Loading ...
Sorry, an error occurred while loading the content.

17640Re: [Beekeeping] Re: Question On Placing Honey-Filled Deeps On New Hives

Expand Messages
  • mdudley
    Apr 29, 2014
      Yes they can, will not hurt them at all.  I did not freeze mine because the bees died when it got below 0 last January, and were thus already frozen.

      However if you have empty comb that is frozen, handle it very carefully.  It will be as brittle as a potato chip.


      ---In Beekeeping@yahoogroups.com, <Dickerson888@...> wrote :

      Could the frames be frozen to kill any bugs, bacteria, etc?

      Would that damage the comb containing honey?

      On Tue, Apr 29, 2014 at 11:24 AM, <mdudley@...> wrote:

      I have a similar situation.  What I am doing is putting 2 to 4 frames of the honey/pollen on the outside of the brood chambers of swarms I have caught.  That way they don't become honey bound, and it saves them a lot of work building comb, and putting up the stores, so they can focus on raising more brood.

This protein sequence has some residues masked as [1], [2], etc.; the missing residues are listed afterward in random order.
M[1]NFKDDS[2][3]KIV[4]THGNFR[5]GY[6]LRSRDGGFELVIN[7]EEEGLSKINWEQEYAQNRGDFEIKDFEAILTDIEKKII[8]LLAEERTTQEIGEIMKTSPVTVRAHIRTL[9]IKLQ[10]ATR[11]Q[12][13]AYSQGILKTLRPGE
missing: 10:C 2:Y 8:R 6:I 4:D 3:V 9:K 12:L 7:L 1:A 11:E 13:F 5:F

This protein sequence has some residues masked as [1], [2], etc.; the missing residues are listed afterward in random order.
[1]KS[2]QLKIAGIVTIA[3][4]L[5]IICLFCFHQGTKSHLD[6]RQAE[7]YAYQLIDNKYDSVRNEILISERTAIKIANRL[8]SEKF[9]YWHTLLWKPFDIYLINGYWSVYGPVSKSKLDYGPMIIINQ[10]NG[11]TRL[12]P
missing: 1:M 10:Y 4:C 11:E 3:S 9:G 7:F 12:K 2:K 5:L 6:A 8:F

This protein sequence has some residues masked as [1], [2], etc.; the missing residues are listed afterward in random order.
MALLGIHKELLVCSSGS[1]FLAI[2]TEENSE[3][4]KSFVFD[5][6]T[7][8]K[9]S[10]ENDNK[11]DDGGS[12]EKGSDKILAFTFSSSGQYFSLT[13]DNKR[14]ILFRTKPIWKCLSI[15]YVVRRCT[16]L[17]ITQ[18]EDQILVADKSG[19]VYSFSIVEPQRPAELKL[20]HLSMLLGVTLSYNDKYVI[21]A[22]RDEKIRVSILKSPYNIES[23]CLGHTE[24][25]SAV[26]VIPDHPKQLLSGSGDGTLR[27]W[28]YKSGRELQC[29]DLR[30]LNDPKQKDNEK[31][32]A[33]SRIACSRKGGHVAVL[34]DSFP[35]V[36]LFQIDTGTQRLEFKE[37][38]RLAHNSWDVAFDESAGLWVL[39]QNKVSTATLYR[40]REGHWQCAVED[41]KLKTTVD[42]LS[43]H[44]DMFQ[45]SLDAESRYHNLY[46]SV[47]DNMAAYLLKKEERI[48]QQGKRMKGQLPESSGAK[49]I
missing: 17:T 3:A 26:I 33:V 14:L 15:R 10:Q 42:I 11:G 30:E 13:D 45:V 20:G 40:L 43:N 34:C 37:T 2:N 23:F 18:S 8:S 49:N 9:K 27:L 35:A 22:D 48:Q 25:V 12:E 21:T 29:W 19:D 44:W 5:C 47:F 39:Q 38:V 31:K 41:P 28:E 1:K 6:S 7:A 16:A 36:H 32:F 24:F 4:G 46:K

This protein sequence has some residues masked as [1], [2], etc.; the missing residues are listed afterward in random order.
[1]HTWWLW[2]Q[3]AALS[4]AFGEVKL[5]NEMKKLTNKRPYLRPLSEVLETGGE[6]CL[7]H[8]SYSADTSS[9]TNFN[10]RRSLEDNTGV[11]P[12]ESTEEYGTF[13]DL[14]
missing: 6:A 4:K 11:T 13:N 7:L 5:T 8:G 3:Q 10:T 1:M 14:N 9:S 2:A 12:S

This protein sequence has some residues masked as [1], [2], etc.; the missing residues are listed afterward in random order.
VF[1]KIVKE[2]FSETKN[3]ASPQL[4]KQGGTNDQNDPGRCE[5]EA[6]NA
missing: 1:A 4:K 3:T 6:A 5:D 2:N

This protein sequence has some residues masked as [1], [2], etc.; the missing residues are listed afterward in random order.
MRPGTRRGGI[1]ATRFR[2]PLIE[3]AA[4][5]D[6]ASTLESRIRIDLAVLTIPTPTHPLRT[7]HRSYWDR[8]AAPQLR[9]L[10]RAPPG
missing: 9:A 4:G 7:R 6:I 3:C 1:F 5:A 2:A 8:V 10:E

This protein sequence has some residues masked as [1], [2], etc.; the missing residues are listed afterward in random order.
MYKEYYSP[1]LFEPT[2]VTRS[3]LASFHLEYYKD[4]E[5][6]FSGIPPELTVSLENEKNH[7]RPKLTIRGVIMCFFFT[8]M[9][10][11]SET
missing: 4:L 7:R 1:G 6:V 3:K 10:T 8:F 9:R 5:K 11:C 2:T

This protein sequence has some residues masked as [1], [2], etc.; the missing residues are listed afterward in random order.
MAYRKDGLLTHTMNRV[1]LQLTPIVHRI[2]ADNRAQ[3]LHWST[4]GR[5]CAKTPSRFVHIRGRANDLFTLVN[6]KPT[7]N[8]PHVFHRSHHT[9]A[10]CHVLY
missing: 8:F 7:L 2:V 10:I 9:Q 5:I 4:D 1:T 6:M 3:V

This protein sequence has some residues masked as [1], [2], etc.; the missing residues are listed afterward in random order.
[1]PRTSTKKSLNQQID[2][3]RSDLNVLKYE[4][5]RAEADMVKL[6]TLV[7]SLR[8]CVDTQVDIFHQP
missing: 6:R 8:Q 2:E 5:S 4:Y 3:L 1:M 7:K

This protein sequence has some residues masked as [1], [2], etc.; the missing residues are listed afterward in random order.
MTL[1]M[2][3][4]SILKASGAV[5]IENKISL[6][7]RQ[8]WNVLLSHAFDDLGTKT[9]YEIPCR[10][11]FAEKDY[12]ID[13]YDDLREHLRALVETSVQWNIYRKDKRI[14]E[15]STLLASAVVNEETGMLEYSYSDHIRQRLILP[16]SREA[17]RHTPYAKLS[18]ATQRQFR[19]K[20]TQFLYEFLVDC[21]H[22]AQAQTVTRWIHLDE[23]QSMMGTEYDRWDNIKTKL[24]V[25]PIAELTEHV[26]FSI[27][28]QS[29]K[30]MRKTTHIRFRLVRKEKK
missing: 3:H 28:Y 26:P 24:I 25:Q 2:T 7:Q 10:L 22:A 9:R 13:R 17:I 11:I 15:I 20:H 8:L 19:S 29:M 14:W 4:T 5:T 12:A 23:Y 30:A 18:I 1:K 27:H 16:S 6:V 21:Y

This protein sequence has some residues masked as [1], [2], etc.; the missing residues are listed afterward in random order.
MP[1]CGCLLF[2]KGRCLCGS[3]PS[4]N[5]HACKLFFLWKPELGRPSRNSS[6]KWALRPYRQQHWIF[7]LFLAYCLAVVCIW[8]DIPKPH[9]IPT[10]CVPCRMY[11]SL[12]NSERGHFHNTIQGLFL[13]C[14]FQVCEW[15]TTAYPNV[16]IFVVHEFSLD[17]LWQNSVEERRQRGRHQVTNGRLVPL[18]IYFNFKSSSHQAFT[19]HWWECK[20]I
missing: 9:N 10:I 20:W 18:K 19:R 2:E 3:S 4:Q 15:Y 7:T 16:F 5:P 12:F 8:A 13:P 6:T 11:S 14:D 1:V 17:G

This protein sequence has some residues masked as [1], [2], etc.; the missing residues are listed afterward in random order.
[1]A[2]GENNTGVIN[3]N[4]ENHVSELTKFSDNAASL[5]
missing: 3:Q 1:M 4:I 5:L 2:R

---In Beekeeping@yahoogroups.com, <dgalbrecht@...> wrote :

      Hello everybody:

      Here's the situation:  I have a hive that didn't make it through the winter, one that left behind a nearly full deep of comb and honey ("honey" so to speak, since I suspect that much of it was from syrup from the fall feedings).

      I can't extract it, since the frames won't fit in my extractor, and it does contain some dead brood, though not huge amounts.  There's no sign of disease in the frames or on the bees I picked through, and no wax moth damage. 

      From what I've read in beekeeping books and online, there seem to be two opinions, one advising against feeding honey to bees, the other saying that if there's no evidence of disease, and if from a known source, go ahead and feed with it.

      Any advice would be welcome - thanks!

      Bill Dickerson

      In god we trust, all others we run NCIC
    • Show all 8 messages in this topic